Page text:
The Wahhabi cause was embraced by the rulers of the Najd area, and by force it was spread across Arabia before being stopped at the end of the 18th century by the Ottoman sultan, who had been accused by the Wahhadis of being a derelict Muslim and an usurper of the Muslim state. A resurgence of Wahhabism occurred in the waning years of the Ottoman Empire and continued after its collapse. Wahhabism was embraced by Ibn Saud, Saudi Arabia’s first king. It was given a boost when Saud captured the holy cities of Mecca and Medina.
In the 20th century Wahabbism became the official ideology of Saudi Arabia and spreading it became a key feature of Saudi Arabia’s foreign policy after the oil boom in the 1970s. The campaign to spread Wahabbism overseas was motivated in part by the threat of presented by radical Shiite Islam after the 1979 Iranian revolution an was intended to be a counter-measure to that.
Ibn Saud Salafism is a belief closely tied with Wahhabism. Its followers attempt to imitate the Prophet Mohammed and his 7th century companions by practicing their faith as closely as the can to a medieval ideal and even dressing like 7th century Muslims. Wahhabism is regarded as an ultra-conservative brand of Salafism. Both beliefs stress a return to “pure” and “authentic” Islam.
On his experience with the group, Mansour al-Nogaidan, a Bahraini-based journalist, wrote in the Washington Post, “I joined a hard-line Salafi group. I abandoned modern life and lived in a mud hut, apart from my family. Viewing modern education as corrupt and immoral, I joined a circle of scholars who taught the Islamic sciences in the classical way, just as they had been taught 1,200 years ago. My involvement with his group led me to violence, and landed me in prison. In 1991, I took part in firebombing video stores in Riyadh and a woman’s center in my home town of Buraidah, seeing them as symbols of sin in a society that was marching rapidly towards modernization.”
Ihsan Bagby, a professor of Islamic Studies at the University of Kentucky, told the Washington Post , “Salafis are the fundamentalist of the Muslim world. Just as Christian fundamentalists are focused on who’s going is heaven and hell, who’s the true believer and who’s the nonbeliever,” Salafis “are really focused on belief...For the most part they are apolitical.”
Peter Mandaville of George Mason University told the Washington Post, “Salafi teachings begin to be more attractive to more Muslims as a defensive response. In the face of this new global war on Islam, they are saying, we will hold fast and emphasize anew the fundamental tenets of our faith.”
Wahhabi in Saudi Arabia
First Saudi State Wahhabi values and beliefs are indoctrinated in Saudi schools. A typical passage from a 6th garde textbook reads: “Arabs and Muslims will succeed, God willing, in beating the Jews and their allies.” A 10th garde textbook reads: “It is compulsory for the Muslims to be loyal to each other and to consider the infidels their enemies.”
The imam at the Sacred Mosque in Mecca has called Jews “pigs and monkeys,” described the West as a “poisonous culture” with “rotten ideas” and condemned Hinduism. Islamic scholars that expressed sympathy for the September 11th victims and suggested there be some common ground between Muslims and the West have been harangued and ridiculed.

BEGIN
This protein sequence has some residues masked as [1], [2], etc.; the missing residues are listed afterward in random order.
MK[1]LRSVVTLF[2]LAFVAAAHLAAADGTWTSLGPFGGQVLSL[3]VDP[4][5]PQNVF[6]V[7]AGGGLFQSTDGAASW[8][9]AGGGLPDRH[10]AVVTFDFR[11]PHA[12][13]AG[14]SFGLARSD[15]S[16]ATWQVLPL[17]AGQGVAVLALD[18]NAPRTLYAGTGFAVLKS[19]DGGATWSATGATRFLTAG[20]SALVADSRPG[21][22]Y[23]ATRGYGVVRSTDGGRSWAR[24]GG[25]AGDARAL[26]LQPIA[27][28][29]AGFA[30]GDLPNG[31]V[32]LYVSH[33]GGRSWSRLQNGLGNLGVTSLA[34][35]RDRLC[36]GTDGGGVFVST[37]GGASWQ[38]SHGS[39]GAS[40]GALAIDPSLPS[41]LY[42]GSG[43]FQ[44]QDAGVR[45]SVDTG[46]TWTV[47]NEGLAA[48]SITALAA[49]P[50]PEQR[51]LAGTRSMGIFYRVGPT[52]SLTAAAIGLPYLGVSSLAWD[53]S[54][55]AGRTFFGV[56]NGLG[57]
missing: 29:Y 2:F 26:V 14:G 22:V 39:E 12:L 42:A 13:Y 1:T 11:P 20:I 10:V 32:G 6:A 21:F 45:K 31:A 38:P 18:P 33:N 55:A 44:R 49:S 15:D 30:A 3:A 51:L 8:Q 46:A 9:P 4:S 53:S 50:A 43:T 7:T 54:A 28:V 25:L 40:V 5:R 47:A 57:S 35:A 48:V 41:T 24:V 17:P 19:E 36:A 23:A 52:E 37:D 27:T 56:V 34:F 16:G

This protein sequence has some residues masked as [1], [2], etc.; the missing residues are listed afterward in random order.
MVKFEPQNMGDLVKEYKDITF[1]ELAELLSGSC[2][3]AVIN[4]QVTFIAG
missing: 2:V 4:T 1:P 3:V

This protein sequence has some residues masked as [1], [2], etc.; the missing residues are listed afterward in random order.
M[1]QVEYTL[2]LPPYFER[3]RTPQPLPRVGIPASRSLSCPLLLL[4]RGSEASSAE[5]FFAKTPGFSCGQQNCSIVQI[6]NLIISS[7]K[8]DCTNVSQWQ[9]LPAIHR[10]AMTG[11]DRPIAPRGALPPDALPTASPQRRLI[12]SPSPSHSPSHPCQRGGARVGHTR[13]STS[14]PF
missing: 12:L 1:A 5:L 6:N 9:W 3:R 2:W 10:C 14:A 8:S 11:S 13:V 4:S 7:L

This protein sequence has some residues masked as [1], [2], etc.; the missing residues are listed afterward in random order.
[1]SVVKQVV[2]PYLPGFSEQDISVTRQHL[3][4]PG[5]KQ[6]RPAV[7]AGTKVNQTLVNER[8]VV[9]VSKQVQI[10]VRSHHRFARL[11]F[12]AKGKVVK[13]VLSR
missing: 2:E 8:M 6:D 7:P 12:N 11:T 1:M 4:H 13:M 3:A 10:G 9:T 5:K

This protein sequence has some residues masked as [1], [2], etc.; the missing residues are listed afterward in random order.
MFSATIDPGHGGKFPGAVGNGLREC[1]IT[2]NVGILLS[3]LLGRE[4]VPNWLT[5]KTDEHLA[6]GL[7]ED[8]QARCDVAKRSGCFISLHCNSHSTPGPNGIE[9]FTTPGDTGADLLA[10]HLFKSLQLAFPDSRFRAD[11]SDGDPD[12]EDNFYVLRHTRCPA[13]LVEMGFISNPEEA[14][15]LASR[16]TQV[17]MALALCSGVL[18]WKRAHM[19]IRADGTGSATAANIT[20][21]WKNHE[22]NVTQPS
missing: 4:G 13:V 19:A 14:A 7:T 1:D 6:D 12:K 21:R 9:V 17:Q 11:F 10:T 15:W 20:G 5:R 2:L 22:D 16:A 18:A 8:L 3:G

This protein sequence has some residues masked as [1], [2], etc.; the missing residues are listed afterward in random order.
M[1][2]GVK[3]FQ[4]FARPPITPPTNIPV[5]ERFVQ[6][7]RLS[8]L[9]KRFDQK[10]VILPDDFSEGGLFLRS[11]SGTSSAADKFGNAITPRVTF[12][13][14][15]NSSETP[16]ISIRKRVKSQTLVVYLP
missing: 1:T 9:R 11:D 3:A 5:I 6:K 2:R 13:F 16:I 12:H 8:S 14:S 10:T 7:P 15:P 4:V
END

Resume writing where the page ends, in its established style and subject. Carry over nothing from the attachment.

The Saudi royal family are not big supporters of Wahhabism but their bond with the sect goes back to the 18th century and the feel they are not in a position to challenger it. Liberals are scared of them. One liberal Saudi told the New York Times, “If you are against them, you are against Islam. If you criticize them, you criticize Islam.
Spread of Wahhabism and Terrorism
Sultan Al-Otaibi The Saudi government is engaged in spreading Wahabbism with missionary zeal throughout South Asia, the Middle East and Central Asia.
Some 3,000 madrasahs have been set up with Zakat money—much of its supplied by Saudi ruling family in Pakistan and Central Asia. Money from the same sources has been used to build mosques in Indonesia and Islamic centers in Europe and the United States.
At these madrasahs, there is a very strong anti-West, ant-American slant. In many Osama bin Laden is applauded. The schools that produced the Taliban were founded with Saudi-Wahhabi money. See Pakistan
Osama bin Laden, the Egyptians who carried out the Luxor attack, Taliban-style guerillas in Kashmir , radical Algerians are influenced by Wahhabism. The Taliban originated in Saudi-financed madrasahs in Pakistan.
Explaining that links between Wahhabism and terrorism are unfounded one scholar told the New York Times, “Of course I hate you because you are Christian but that doesn’t mean I want to kill you.”
Image Sources: Wikimedia Commons
Text Sources: New York Times, Washington Post, Los Angeles Times, Times of London, The Guardian, National Geographic, The New Yorker, Time, Newsweek, Reuters, AP, AFP, Wall Street Journal, The Atlantic Monthly, The Economist, Global Viewpoint (Christian Science Monitor), Foreign Policy, Wikipedia, BBC, CNN, NBC News, Fox News and various books and other publications.
© 2008 Jeffrey Hays
Last updated July 2012